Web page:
Attaining a profit in 2017 will be crucial to reaching budget goals. Stand firm on your pricing and focus on the versatility Idaho potatoes can generate in gross profit for your company. Simply apply a better merchandising strategy.
Ever since some Mexican avocado growers disrupted the flow of fruit in early October, the supply-demand situation in the United States has had some difficulty getting in balance. The result has been somewhat of an unsettled market and probably fewer retail promotions than might be expected.
Rob Wedin, vice president of fresh sales and marketing at Calavo Growers Inc. in Santa Paula, CA, has told The Produce News repeatedly over the past several months that uncertainty in the marketplace typically results in a reluctance to promote. Retailers just don’t want to be putting any product on ad when they are not sure whether price and supplies are going to move up or down.
On Monday, Dec. 5, Wedin said demand has been improving steadily, but growers in Mexico, where the vast majority of U.S. avocado supplies currently originate, have been cautious in ramping up production. Those growers, who witnessed several large swings in the market earlier in the year, are guarding against an oversupply situation. At the same time, he said U.S. retailers have been a little slow in promoting the crop because of the recent experiences with lack of supply.
Josh Underseth, a salesman with Del Rey Avocado Co. in Fallbrook, CA, noted Dec. 6 that the market had been settling down before some rain hit this week, disrupting supplies for at least a couple of days.
“Just as it appeared we were getting back to normal, we missed a couple of days of picking and the market strengthened again,” he said. “Right now, supplies are short.”
Underseth added that anytime supplies get short, rumors (in this case unfounded ones) circulate that the shortage is due to manmade efforts rather than Mother Nature. That perception also leads to an unsettled situation.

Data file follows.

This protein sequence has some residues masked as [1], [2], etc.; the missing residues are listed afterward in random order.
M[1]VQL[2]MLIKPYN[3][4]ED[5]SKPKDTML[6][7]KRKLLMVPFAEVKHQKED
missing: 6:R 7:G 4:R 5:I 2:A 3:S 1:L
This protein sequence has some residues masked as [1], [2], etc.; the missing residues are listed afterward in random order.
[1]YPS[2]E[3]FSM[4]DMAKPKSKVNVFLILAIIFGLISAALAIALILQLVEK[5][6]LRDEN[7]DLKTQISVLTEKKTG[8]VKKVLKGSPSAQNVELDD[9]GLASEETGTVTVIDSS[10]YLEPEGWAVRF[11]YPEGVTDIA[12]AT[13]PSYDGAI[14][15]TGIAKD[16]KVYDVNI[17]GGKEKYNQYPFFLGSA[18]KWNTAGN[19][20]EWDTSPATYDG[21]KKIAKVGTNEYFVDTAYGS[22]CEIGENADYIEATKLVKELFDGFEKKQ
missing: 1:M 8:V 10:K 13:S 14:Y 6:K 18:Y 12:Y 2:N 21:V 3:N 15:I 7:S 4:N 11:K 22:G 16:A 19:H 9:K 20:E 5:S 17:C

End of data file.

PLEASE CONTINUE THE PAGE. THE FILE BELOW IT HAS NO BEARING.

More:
However, both Underseth and Wedin expressed optimism that the volume would pick up and there should be promotable volume for the Christmas holiday pull as well as for January, leading up to the Super Bowl. Super Bowl weekend is always one of the top three avocado-consumption weekends of the year, along with Cinco de Mayo and Fourth of July.
Wedin said Mexico has been sending around 30 million pounds of avocados to the market each week for the past three weeks. He noted that is below forecast, and below shipments of a year ago, but is still a sizable volume. Over the next few weeks, he expects volume and promotions to increase, with shipments reaching the 35 million-pound weekly level fairly quickly.
Looking at past records, he said in late November-early December 2015, Mexico’s shipments were in the neighborhood of 38 million pounds per week.
Besides a general caution limiting volume, he said many groves are into their second pick, which also can reduce the volume. In January of 2016, Mexico had one week in which it sent close to 60 million pounds to the United States, according to the Calavo executive. That volume led to a significant drop in the f.o.b. prices shortly after the Super Bowl. That is a situation Mexican producers are hoping to avoid this year.
Wedin expects volume throughout most of December and January to match up better with demand than it did in October and November. He said size distribution is much better this year than a year ago, and more normal with the smaller sizes in greater supply and the price curve reflecting that.
Last year, the reverse was true as there was a dearth of small fruit. In the first week of January, the larger sizes had an f.o.b. at the Texas border of around $35, while the smaller fruit was commanding numbers in the mid- to high $20s. It is this smaller fruit, which can be promoted quite heavily at favorable price points, that can ramp up demand and push volumes to a higher level.
Hollandia Produce LP, a leading grower of hydroponically greenhouse grown lettuce and leafy greens, based in Carpenteria, CA, has named John Cochran as chief executive officer. The appointment was effective Nov. 14.
Cochran, who brings a wealth of experience taking companies through high-growth periods, will build on the successes of long-time CEO Pete Overgaag, who will stay on as executive vice president of innovation and corporate strategy.